• It doesn’t have to be a jump over the cliff. We tend to think either/or on this.  Keep doing what you’re making money at now or take a massive, scary leap into the unknown.  You can do a lot on your current job to prepare for that better work life.  Think remodel rather than demolition.

• Get real about what you want to do. Flesh out your dream job right now so you know what you’re getting into.  If you fantasize rather than taking a serious look, you see only the minuses of your current job and only the pluses of your dream job.  Be honest about that new work and thorough with the details. You’ll either be creating momentum for the day when you can make the transition or learning that your “dream job” isn’t all that much better—or maybe even different—than what you’re doing.

• Become a virtuoso at what you can now. Many of the skills you need for your “perfect work” can be developed in any job.  Follow-through, time management, writing, speaking, and critical thinking skills are all transferable. Patience, tolerance, and persistence are attributes that are golden anywhere.  Work at becoming a superstar at these kinds of things right now.

• Find the center of the sweet spot. What’s most important about your dream job?  Sometimes the crux of what you yearn for can be part of what you are already doing.  If you can’t find a way to put it in your current work, give yourself that special thing in a hobby or with group involvement.  Doing so will whet you appetite for more and create the motivation to take bigger steps eventually.

• Educate yourself in small doses. The word “educate” conjures up expensive, time-intensive options—college degrees or formal training for accreditation of some sort.  That thinking makes the dream unachievable because the “entry fee” is more than you can handle either in time or money or both.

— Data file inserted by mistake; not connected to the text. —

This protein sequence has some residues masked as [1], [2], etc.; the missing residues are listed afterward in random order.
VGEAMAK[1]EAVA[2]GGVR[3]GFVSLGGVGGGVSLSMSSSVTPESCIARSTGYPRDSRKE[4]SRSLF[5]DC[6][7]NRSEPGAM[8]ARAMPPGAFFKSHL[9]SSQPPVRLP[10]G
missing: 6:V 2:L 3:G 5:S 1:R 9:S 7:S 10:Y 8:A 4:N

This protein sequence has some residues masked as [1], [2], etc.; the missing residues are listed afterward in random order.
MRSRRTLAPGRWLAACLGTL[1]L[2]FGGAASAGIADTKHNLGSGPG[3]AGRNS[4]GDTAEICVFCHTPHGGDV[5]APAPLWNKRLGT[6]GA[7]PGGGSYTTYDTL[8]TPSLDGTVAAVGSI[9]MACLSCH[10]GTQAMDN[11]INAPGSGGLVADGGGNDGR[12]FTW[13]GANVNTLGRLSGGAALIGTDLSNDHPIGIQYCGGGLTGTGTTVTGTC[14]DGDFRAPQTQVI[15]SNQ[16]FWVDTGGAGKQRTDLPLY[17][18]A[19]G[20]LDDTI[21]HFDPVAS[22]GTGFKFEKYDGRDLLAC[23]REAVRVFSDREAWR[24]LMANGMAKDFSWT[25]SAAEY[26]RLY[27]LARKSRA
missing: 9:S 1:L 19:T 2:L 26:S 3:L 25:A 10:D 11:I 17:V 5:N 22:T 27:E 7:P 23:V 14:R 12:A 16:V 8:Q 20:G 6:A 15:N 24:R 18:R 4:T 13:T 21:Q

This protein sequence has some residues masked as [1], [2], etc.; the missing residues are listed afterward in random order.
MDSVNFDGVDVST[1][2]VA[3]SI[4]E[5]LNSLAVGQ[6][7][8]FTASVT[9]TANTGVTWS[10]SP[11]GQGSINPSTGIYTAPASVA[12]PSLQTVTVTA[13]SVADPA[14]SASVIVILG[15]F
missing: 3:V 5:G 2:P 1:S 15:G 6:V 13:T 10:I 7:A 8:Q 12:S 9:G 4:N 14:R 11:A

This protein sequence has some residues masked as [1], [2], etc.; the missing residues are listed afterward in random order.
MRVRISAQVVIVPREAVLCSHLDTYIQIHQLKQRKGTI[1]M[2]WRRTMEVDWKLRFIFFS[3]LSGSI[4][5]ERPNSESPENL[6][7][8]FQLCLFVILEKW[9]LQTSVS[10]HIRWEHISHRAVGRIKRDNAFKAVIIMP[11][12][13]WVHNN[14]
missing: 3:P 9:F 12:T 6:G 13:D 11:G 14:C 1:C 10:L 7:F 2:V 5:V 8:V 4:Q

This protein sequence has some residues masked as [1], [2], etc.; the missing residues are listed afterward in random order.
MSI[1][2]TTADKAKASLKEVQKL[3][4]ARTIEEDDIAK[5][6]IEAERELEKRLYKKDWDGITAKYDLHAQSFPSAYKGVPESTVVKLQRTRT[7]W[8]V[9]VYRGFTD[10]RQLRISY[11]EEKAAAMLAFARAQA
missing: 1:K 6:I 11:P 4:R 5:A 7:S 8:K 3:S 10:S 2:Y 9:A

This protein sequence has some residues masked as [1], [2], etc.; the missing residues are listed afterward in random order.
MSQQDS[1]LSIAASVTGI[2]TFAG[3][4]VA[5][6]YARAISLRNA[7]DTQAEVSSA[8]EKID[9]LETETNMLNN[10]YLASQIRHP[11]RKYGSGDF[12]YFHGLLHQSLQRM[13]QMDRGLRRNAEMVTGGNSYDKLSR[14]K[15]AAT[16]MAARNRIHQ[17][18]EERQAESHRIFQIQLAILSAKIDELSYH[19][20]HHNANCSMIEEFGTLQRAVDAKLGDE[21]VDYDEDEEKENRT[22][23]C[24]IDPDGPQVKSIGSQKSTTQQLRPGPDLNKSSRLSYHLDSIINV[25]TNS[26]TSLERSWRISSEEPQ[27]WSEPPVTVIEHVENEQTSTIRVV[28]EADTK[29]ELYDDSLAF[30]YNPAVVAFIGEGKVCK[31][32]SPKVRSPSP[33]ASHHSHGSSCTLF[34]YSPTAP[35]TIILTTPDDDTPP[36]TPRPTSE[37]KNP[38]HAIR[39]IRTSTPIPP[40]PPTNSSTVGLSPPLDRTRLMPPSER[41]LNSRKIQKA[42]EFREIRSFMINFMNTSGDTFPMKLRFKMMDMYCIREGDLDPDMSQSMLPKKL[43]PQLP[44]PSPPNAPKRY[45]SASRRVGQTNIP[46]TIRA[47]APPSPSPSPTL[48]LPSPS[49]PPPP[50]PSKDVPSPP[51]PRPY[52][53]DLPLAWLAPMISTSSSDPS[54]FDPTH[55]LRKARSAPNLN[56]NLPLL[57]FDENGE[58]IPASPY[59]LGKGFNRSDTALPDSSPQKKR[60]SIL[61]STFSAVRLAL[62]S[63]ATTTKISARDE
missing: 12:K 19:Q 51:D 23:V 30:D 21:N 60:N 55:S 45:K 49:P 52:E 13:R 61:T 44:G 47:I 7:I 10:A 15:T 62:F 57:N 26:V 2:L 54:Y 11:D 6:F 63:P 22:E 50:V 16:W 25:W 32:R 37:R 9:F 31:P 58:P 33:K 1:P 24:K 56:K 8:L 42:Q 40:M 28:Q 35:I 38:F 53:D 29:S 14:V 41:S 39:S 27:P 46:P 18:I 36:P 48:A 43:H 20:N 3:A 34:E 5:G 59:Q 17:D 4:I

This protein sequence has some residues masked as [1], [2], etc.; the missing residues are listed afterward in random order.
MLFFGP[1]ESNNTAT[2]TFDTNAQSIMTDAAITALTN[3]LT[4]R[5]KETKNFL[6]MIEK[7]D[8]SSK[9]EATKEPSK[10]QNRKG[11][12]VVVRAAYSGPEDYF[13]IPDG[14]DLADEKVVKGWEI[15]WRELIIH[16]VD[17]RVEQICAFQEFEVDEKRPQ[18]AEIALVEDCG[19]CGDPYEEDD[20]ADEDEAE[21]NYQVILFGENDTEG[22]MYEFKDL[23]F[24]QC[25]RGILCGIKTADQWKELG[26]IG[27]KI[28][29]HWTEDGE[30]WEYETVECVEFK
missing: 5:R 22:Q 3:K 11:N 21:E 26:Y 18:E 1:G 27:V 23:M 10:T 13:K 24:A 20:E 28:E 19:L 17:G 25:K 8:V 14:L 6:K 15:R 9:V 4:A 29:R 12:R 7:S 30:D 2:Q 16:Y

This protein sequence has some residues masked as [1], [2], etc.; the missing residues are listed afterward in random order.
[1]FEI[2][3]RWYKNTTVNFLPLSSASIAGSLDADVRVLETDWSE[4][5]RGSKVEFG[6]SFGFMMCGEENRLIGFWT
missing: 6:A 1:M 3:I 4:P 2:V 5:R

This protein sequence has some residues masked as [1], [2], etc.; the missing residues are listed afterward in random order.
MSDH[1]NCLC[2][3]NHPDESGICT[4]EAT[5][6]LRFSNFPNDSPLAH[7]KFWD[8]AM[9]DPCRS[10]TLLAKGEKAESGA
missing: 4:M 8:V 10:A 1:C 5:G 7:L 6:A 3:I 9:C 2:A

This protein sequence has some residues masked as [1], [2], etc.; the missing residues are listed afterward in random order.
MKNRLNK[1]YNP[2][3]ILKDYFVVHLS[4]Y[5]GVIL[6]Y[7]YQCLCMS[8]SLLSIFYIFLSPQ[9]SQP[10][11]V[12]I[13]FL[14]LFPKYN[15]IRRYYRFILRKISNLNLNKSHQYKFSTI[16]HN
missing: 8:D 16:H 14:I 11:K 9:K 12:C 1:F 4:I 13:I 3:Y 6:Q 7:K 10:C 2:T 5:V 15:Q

Get your education in smaller doses.  Read books.  Surf the Net.  Make friends with people who do what you want to do.  Join groups involved in that profession or interest area. You can learn a lot in doable steps if you get rid of the  idea that learning has to be in some kind of formal setting.  Plus as people in the field get to know you, you develop a network that you’ll need later.

• Don’t wait. Staying in a job you hate indefinitely is self-inflicted slavery.  Anything you can do to help yourself move toward something better is healthier emotionally.  But let me be very clear, most often that does not require quitting instantly.  But it does involve moving toward what you are more interested in.

Getting your feet wet as soon as you can has lots of benefits.  People in that field can start to appreciate you sooner because you met them early on.  Your focus becomes sharper as you get more depth.  And if you do eventually decide to seek that formal credential, the coursework will be easier because you are already familiar with the terminology and the concepts.

Anybody can say “I hate my job.”  And any job is going to be awful on occasion.  But if you really need something different to make your heart sing, the only one stopping you is you.

You can change that.